Read an excerpt from Walking to Australia, David Robbins’s remarkable memoir
Read an excerpt from Walking to Australia: 21st Century Excursions into Humanity’s Greatest Migration by David Robbins.
The book charts the journey of the great human migration from Africa, beginning roughly 85 000 years ago in search of survival, and whose descendants reached Australia 20 000 years later.
Along the way, they laid the genetic foundations for humanity’s oldest civilisations – and ultimately inhabited every corner of the globe. Robbins took eight years of intermittent travel to follow their migratory route. From his extensive notebooks and considerable research the book took shape. But this is no dry-as-dust tome. Robbins undertook the intensely personal adventure in the imagined company of his autistic grandson, who serves both as confidant and as human archetype. What the two travellers find together is a tangle of new experiences and responses, from which the linkages between primeval past and complex present gradually emerge. This is a book about our troubled 21st century world, but always with the shadows of its origins in the background.
Robbins was awarded South Africa’s prestigious CNA Literary Award for The 29th Parallel in 1986, after having been shortlisted with Christopher Hope and JM Coetzee. Since then he has published extensively on southern African themes, becoming established as a writer of extraordinary perception in the literary travel and short fiction genres. David received a Lifetime Achievement Literary Award from the South African Ministry of Arts and Culture in 2010.
Read an excerpt from Walking to Australia:
The book ends in a cottage on the coast just north of Perth where the author meets his alter ego (his grandson, Dylan) for the last time.
All through my sojourn in Australia, my notebook with the embossed covers lay on my table where I worked. Sometimes I referred to what I had written in it, but for the most part it served simply as a symbol of my grandson and the adventures we had shared. I wished that I could see him again, but he no longer came to me in person, not since I had lost him in the flood. Once I even touched the embossing without opening the book, as if I was Aladdin hoping for a genie that never came.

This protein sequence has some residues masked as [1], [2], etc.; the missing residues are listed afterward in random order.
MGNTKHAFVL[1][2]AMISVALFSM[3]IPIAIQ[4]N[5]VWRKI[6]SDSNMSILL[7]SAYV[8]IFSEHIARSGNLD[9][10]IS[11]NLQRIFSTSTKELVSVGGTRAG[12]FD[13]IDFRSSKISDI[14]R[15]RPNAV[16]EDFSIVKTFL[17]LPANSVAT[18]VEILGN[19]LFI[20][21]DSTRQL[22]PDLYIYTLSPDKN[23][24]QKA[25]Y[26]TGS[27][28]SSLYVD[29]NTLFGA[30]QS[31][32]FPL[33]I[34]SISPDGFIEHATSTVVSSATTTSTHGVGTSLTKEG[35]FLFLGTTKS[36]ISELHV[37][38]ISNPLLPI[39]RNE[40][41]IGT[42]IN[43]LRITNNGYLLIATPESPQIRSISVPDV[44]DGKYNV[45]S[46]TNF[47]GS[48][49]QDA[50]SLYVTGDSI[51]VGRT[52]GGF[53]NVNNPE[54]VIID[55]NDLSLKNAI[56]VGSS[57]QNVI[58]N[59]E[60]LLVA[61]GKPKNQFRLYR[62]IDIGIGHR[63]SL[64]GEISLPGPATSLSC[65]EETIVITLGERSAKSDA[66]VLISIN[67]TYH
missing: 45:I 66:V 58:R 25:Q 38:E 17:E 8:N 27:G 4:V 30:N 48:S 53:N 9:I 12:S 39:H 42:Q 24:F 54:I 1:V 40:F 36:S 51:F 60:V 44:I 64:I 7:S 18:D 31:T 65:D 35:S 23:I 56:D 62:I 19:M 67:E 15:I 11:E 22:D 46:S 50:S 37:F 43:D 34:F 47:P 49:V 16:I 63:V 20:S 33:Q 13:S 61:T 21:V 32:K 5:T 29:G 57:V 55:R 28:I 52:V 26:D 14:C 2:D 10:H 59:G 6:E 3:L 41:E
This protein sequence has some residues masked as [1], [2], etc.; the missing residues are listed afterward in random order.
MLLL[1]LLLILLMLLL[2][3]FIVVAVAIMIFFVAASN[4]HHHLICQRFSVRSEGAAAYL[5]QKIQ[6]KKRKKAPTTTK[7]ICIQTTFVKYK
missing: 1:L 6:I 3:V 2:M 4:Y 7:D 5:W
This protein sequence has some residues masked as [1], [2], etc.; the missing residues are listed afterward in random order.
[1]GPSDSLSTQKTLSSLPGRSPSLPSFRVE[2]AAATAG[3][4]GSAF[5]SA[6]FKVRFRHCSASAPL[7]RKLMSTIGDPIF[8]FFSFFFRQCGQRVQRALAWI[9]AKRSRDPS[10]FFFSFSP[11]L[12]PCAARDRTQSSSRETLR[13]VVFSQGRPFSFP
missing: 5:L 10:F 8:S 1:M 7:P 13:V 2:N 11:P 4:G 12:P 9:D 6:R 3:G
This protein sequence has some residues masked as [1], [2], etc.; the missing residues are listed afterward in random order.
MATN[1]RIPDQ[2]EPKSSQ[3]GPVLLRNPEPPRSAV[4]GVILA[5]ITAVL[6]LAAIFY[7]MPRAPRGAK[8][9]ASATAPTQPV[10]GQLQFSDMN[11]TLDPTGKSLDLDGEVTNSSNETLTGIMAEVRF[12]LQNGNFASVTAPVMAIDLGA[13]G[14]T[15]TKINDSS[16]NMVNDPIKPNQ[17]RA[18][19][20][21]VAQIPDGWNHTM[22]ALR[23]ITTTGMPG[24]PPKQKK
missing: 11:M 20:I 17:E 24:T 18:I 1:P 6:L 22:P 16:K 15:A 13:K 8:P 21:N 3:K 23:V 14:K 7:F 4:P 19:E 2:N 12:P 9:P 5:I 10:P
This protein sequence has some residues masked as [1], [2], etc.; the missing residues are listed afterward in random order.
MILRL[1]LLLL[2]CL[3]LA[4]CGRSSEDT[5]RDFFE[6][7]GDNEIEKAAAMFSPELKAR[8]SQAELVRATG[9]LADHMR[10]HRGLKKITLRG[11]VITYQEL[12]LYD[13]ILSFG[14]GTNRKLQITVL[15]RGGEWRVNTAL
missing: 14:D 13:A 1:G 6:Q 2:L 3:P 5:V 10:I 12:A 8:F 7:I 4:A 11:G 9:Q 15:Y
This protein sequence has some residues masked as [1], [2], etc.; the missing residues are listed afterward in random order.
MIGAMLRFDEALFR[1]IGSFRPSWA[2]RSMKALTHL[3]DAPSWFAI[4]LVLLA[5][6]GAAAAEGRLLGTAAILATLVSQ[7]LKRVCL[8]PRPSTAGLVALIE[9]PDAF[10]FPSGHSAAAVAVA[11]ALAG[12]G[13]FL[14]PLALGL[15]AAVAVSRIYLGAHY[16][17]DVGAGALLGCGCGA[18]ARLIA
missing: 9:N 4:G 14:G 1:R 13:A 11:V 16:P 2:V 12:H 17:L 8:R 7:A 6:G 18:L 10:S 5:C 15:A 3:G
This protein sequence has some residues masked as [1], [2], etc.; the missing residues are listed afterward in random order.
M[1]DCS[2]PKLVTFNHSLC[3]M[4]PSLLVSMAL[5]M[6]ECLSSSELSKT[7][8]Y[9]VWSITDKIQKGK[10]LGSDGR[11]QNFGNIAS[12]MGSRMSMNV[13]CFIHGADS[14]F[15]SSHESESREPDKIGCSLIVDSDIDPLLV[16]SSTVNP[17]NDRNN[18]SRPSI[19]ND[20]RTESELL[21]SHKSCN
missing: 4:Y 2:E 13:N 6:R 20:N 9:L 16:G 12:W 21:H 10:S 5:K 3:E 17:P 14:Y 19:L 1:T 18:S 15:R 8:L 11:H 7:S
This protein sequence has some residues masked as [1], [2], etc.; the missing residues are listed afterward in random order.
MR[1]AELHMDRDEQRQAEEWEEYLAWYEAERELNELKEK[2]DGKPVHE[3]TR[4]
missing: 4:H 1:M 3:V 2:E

I thought about him often though, as I walked by the sea at night. Not far from my cottage a promenade had been built along the shore. A few scattered lights on poles aimed their illumination down onto the walkway. But over the sea the stars held sway. They burned as close and steady as countless shards of mirror in a half-forgotten shrine. The magic of our first encounters with ourselves when we flew up on the wings of our imaginations and saw ourselves in relation to the stars, seemed to have gone out, like a faulty light bulb, in the modern world. Our sense of being at home seemed to have diminished. We felt a deep uneasiness when we looked into the mirror of our enemies’ eyes and saw ourselves. We knew we were going mad; we were sick with restlessness and doubt and a perpetual sense of danger. We longed for the end times while at the same time we secretly thirsted for the old continuities. We longed for the vastness of the stars. The stars had made us. We belonged to them and they to us. But the vastness of that idea as we huddled together on our tiny earth – filled as it was with sacred landscapes – seemed no longer to move us. ‘The bird was upside down,’ Dylan had said. Like crayfish sometimes did, the myths had crawled up onto the beaches of our dogmas simply to fade away. They were mere curiosities now. So perhaps not even the stars remained. In this way I remembered the distant constellation dying in a corner of the universe.
As I wrestled with these dark thoughts my son telephoned and said he and his family wished to visit me in my cottage.
THEY CAME ONE evening for supper. I embraced them at the door and then I enquired after my grandson. His mother said he was sitting in the vehicle. She said it was a habit he had developed recently, this reluctance to get out and enter a strange house – or even a familiar one – that was not his own. So we left the front door open and sat at the kitchen table to open a bottle of wine. Once or twice my daughter-in-law went out to the vehicle and returned alone. ‘He’s not ready yet,’ she said with a patient and motherly smile.